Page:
After stopping in a gazillion smaller shops, we eventually end up in one of the large, high end large department stores. The teens are starting to get into brand names a bit, and were looking at some of the clothes. They looked at several clothing combinations from different parts of the store, and opted to try a few of them on.
One of my sons, the oldest one, was looking for a particular clothing item. We looked, but couldn’t find it. Walking a little ahead of us, my son approached a salesperson to ask for help.
I watched the exchange from where I was standing not far away. It seemed as though the salesperson was having trouble understanding my son. My son doesn’t always make eye contact when speaking to others, and sometimes there are lengthy pauses in his speech as he mentally searches for the right word. There may also be a pause before he actually begins to speak while he processes what has been said to him.
This doesn’t mean that he cannot be understood. He can. But sometimes it requires that someone exercise a little patience in order for them to converse.
The salesperson’s facial expression indicated that he was a little confused by what my son was saying. My son tried repeating himself, but I guess it still wasn’t coming out right. I saw him lift his head and start scanning the room for me. I met my son’s gaze, and he beckoned for me to come over.
I walked over to where they were, and tried to clarify what my son was saying. As soon as I joined them, the salesperson’s whole demeanor changed. He (the salesperson) noticeably relaxed in my presence. While I was speaking, he nodded and smiled. I wasn’t sure what I had done that was so special, but I was glad that seemingly we were getting somewhere.
So I thought, anyway. When I finished talking, the salesperson turned to my son and began addressing him.
Whereas before I had come over the salesperson was speaking to my son “normally,” now he was engaging in what I call “baby talk.” You know the loud, higher-pitched, exaggerated manner a lot of adults communicate with babies? Many people also speak that same way to disabled people. Apparently my coming over alerted the salesperson that my son was Not a Regular Person. The presence of a parent (or, as some people say, a paaaaaaaaarent) signified to the salesperson that something must be wrong with my son because he needed my support. Therefore, somehow even though he and my son were speaking to one another normally just minutes prior, now my son needed to be spoken to in babyspeak. Because disabled people are just babies in adult bodies. Right?
I felt myself getting annoyed and considered calling attention to the nonsense. But then I felt a little convicted. You see, my son, who is, like me, black, is 14 years old and taller than me. His voice has changed and he sounds more like a young man than a boy. He still, to me, looks like a kid rather than an adult. But we live in a world where police can gun down 12 year old black males with toy weapons in the street with impunity; what looks like a growing teen who is obviously still childlike to my eyes may be viewed as a menacing threat to someone else. And this salesperson hadn’t treated my son as if he was scared of his blackness.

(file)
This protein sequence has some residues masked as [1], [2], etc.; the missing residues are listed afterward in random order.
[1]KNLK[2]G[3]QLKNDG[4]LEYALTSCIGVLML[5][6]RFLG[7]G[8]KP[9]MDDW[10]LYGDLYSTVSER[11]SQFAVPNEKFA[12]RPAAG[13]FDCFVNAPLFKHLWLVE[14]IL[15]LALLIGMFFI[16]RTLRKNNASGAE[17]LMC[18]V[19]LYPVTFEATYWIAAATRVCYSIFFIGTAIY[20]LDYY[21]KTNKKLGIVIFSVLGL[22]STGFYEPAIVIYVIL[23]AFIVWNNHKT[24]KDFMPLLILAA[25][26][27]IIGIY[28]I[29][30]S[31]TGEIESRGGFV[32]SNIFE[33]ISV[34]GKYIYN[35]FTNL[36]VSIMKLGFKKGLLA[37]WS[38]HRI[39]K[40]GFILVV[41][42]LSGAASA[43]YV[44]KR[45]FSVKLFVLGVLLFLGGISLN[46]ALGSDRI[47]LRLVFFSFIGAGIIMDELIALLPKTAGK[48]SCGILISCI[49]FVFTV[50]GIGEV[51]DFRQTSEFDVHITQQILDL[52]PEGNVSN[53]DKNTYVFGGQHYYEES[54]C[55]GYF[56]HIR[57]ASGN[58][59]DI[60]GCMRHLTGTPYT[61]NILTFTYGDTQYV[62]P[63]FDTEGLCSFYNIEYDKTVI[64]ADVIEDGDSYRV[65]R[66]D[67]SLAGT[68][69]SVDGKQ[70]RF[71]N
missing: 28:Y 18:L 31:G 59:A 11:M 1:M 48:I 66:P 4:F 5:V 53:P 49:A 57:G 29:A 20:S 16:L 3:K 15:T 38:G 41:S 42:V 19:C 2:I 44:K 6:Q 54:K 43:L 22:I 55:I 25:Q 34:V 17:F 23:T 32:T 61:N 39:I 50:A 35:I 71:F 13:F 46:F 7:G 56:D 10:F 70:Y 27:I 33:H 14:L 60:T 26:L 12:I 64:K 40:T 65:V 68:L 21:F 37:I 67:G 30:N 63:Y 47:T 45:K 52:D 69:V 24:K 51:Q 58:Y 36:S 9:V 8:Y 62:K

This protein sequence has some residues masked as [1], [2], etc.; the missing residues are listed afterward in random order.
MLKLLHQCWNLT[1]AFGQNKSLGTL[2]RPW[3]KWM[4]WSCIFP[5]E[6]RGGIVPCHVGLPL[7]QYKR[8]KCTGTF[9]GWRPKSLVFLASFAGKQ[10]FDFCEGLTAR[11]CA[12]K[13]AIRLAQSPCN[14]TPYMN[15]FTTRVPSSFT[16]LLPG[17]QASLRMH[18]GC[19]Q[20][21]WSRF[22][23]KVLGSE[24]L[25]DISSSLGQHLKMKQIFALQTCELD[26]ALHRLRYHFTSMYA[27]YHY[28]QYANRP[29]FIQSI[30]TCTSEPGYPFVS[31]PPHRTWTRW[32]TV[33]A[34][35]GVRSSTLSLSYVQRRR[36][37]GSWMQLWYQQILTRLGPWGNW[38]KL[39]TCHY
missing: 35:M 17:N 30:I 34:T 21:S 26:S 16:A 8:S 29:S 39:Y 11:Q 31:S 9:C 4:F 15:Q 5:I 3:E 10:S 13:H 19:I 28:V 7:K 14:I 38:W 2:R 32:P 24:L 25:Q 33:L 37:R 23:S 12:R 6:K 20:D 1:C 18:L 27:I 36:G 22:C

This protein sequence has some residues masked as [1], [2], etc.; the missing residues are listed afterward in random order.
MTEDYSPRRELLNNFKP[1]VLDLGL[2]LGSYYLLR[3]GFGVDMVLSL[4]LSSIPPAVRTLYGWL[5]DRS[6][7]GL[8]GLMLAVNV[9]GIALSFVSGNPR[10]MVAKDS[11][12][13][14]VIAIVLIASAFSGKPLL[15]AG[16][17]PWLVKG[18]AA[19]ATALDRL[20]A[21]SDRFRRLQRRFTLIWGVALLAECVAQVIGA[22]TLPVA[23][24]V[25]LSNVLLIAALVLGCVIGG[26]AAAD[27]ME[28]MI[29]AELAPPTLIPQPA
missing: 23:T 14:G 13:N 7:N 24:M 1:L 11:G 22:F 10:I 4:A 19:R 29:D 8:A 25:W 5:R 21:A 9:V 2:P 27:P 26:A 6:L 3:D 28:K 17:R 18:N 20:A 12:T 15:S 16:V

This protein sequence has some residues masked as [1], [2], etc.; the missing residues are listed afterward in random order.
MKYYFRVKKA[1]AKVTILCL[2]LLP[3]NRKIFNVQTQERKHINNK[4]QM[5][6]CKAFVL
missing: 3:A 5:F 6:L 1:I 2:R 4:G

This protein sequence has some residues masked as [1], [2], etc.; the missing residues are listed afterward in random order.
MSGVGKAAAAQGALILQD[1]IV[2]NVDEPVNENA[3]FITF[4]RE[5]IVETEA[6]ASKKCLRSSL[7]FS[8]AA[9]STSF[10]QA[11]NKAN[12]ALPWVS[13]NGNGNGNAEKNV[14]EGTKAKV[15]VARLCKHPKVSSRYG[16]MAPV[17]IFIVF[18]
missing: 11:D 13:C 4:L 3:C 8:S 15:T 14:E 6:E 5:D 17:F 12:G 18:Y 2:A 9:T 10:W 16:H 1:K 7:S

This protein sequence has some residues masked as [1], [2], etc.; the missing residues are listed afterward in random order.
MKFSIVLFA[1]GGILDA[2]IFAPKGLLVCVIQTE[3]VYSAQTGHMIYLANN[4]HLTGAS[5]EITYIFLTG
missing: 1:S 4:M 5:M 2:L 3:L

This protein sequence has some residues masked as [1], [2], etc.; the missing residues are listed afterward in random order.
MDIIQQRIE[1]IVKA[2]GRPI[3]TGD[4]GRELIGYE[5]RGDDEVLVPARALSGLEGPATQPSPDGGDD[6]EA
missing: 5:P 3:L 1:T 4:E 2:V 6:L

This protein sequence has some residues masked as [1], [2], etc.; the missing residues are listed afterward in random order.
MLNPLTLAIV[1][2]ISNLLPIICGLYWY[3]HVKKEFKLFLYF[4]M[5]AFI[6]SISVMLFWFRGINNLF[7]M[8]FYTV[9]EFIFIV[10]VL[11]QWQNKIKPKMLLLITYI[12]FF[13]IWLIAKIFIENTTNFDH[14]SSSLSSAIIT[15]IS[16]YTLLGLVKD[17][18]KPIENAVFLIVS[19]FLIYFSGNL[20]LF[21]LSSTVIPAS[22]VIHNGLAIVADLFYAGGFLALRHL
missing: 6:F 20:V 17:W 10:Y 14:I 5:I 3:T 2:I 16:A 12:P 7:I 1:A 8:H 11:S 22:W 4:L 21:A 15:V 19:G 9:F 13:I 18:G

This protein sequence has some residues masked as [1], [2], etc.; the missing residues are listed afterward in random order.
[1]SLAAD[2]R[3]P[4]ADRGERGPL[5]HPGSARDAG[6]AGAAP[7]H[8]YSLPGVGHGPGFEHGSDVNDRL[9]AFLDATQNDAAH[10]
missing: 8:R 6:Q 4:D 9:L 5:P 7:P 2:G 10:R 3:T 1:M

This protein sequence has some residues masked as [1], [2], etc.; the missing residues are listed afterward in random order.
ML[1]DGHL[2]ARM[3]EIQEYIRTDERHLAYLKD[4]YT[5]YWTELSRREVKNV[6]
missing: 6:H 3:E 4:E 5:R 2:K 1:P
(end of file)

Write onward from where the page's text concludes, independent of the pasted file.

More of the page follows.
The baby talk was humiliating. I pictured my son squirming on the inside. He’s a nice kid, so he wouldn’t say anything directly to the man. But I knew he was bothered by it – because I was. At least I suspected he was bothered by it.
Part of me said, “Say something! You’re his mom! His protector! Don’t let someone unknowingly disrespect him like this!”
But the other part of me said, “The man is being ableist. But he isn’t being racist. Shouldn’t I be grateful? He didn’t follow my som around the store, or falsely accuse him of shoplifting, or treat him with disdain for being black. He is treating him with disdain for being disabled, not for being black. This is humiliating, yes. But humiliation isn’t as likely to kill you as racism is. Maybe I should leave well enough alone…”
The tug of war. The date changes. The players change. The scenario changes. The struggle doesn’t. It doesn’t.
Which one will I fight for and which one will I sacrifice?
It’s Saturday. It’s been a long week.
I watch the news.
Or I go online.
Or I hear it from someone.
It hits me like a punch to the stomach. It hurts.
Another person like me. Dead.
Dead. Maybe they’re disabled. Maybe they’re a person of color. Maybe they’re a woman. Maybe they’re a combination of some or all of those characteristics. Whatever they case, they are no longer living.
Maybe they were killed by a parent, caregiver, or spouse who was “snapped” due to the “burden” of caring for a disabled family member.
Or maybe they were killed because they were in the wrong place at the wrong time while black. Another hashtag that won’t get justice.
Or maybe they killed themselves. Because they internalized the messages of self-hatred and worthlessness that society fed them about who they are. They couldn’t bear the thought of living their lives any longer. They ended things.
Maybe they overdosed. Many substance users are self-medicating to cope with their present and bury their past. The rate of substance use, mental health diagnoses, etc is high among both individuals with disabilities and people of color. It is also high among women.
Maybe they died of malnutrition or preventable illness. Access to quality care and services fluctuates widely, with some groups having more than others. These disparities fuel poorer health outcomes, lower quality of life, and higher morbidity rates among marginalized groups. Not surprisingly, the disabled, women, and people of color are high on that list in terms of risk factors.
Different days. Different names. Different situations.
I – and people like me – can’t splinter ourselves. There is no disabled me. There is no black me. There is no female me. There is no parent me. There is no Christian me. There is just…me. All of me. And I need for all of me – all these parts of me – to be addressed. I can’t leave my leg out in the rain while the rest of my body comes indoors for shelter. Because if I do I am still going to be wet and miserable, even if much of my body is dry. That won’t work for me.
I don’t know where my blackness stops and my femaleness begins. I don’t know where my femaleness stops and my Christianity begins. I don’t know where my role as a disabled adult stops and where my role as a parent begins. I don’t know when my role as a parent stops and my autisticness begins. I don’t know where my autisticness stops and my blackness begins. And rinse, no-poo, repeat.
I need solutions, policies, ideas, images, writing, research, etc to be intersectional. I need them to address all of me. All of me.
All of me.
Or none of me. No longer will I splinter myself for others’ comfort or for any well-intended but incomplete cause. I want it all.